Agricultural show exposes UCU’s science challenges

Solomon
Solomon Mwije, a lecturer in the Faculty of Social Sciences, attends to students at the stall during the expo in Jinja (Photo by Alex Taremwa)

BY ALEX TAREMWA

The 24th Uganda National Farmers Federation (UNFFE)’s Source of the Nile National Agricultural and Trade show ended on July 17, at the Jinja Show Ground.

The show, organized under the theme “Promoting Sustainable Agricultural Land Management for Agricultural Transformation and Wealth Creation,” featured organisations that showcased their latest research and innovations in the sector, using improved technologies for better production, marketing and poverty eradication.

Uganda Christian University (UCU) was represented by the Faculty of Science and Technology, the Department of Agriculture and Biological Sciences, and the Civil and Environmental Engineering faculty.

Unlike other companies and institutions though, UCU did not have any tangible agricultural or scientific related models to showcase. The Civil Engineering stall mostly showcased brochures and copies of The Standard while the agriculturalists had a 15cm-glass table showing cereal pests and printed pictures of sick crops and six tins of ready-to-consume jam made by the students.

In the 2012-2018 strategic plan of UCU, the administration set its targets on harmonising the percentage of sciences courses, and increasing it to 30 per cent, in comparison to the arts courses. The implementation of this plan, however, is facing prioritisation challenges as the top administration grapples with financing the needs of the increasing student numbers.

Rodgers Tayebwa, a lecturer in the Civil and Environmental Engineering department told The Standard that the department is not lacking in ideas but has instead been frustrated by the university administration who have under-funded suggested projects, making it difficult for the department to achieve tangible progress.

“Engineering ideas are technically research and design. They need funding to be fabricated and developed into functional models to the standard that can be showcased at an international show like this one. Unfortunately, the university tells us that there is no money. You cannot get anywhere with that,” he said.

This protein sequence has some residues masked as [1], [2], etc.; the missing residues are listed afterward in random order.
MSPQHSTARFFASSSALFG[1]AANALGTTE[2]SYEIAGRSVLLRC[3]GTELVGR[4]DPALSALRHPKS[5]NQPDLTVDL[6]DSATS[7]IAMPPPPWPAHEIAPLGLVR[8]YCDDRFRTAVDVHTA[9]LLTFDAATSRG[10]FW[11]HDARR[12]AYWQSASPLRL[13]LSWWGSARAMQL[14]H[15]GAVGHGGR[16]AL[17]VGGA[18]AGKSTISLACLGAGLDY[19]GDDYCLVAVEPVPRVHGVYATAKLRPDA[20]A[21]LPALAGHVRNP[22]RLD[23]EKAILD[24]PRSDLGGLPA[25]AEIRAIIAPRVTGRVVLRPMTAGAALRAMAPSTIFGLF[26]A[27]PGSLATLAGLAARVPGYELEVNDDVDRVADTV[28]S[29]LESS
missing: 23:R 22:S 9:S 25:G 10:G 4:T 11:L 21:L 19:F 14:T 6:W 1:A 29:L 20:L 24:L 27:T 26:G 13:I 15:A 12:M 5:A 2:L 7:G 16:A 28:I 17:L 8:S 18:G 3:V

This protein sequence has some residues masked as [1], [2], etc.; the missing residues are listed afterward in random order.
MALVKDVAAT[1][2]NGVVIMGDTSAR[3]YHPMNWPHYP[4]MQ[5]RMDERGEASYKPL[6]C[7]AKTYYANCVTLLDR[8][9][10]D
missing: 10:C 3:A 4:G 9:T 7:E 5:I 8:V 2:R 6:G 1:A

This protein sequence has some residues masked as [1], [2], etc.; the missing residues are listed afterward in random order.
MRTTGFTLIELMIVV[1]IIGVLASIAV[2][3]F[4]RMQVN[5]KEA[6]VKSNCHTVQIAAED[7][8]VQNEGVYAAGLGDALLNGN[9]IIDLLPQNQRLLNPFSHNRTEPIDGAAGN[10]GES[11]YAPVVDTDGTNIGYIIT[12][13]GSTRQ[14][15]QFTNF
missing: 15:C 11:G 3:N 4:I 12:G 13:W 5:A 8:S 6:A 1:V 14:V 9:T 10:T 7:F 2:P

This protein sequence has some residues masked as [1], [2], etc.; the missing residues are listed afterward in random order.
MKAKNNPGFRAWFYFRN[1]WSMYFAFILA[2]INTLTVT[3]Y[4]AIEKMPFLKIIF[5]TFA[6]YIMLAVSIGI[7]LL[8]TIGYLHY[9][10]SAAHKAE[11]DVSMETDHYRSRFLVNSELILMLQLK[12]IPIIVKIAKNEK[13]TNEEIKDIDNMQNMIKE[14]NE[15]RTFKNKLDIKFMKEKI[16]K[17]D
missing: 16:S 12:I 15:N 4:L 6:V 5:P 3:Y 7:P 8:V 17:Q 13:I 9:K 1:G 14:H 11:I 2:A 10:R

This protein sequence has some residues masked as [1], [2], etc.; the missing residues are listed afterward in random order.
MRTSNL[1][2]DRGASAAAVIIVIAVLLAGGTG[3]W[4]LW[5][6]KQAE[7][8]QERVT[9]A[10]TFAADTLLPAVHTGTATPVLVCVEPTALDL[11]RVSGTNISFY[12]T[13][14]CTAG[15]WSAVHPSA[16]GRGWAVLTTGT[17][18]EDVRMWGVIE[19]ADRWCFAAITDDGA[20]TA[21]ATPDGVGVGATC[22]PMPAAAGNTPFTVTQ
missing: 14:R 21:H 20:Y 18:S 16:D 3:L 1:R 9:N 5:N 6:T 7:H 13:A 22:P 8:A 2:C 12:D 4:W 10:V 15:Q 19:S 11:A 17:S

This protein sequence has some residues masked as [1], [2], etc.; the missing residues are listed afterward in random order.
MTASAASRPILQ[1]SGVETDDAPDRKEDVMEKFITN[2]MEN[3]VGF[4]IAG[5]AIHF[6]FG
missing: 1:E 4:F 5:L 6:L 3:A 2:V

Tayebwa further explained that last year, an engineering student developed a micro-filter prototype that would save the university millions of shillings in water costs by refining waste water and harvesting rain water from roof catchments so that this water can be used for car washing, irrigation or toilet flushing but this project has not been funded.

“Every month UCU pays National Water and Sewerage Corporation (NWSC) about Shs25 million in water bills but this money could be reduced if the said prototype was developed,” he said, adding that the administration needs to think of sciences in terms of practical aspects rather than theory, and also increase budgetary support.

Prim
The Uganda Christian University (UCU) Public Relations Officer, Mrs Prim Tumuramye, interacts with students at UCU’s stall during the Source of the Nile National Agricultural and Trade show which ended yesterday in Jinja (Photo by Alex Taremwa)

The Standard also learnt from sources in the department of Agriculture, who preferred anonymity, that the science laboratories in the Technology Park do not have the chemicals necessary to test the nutritional content of the products students have developed hence they could not be exhibited or sold.

“Students cannot test their products because the chemicals are not in the laboratories. How can you showcase or sell something whose expiry date you do not know?” the source added.

However, all hope is not lost.

Mr David Mugawe, the deputy vice chancellor for Development and External Relations, said that the university has allocated resources to procure modern equipment for the improvement of laboratories.

“Equipping the science laboratories is among the top ten development priorities for the 2016/17 financial year. The absence of tangible scientific models at the exhibition was due to the inadequate time UCU had to mobilise funds. Our participation in the agricultural show was a decision that came late because it was not in our work plan,” he said. 

He thus advised the department to present a clear plan and discuss their core components with the development office so that specific funds can be solicited to address identified priorities.

The Nile agricultural show this year focused on climate-smart agriculture with a view to enhaning sustainable national food security and farm incomes.

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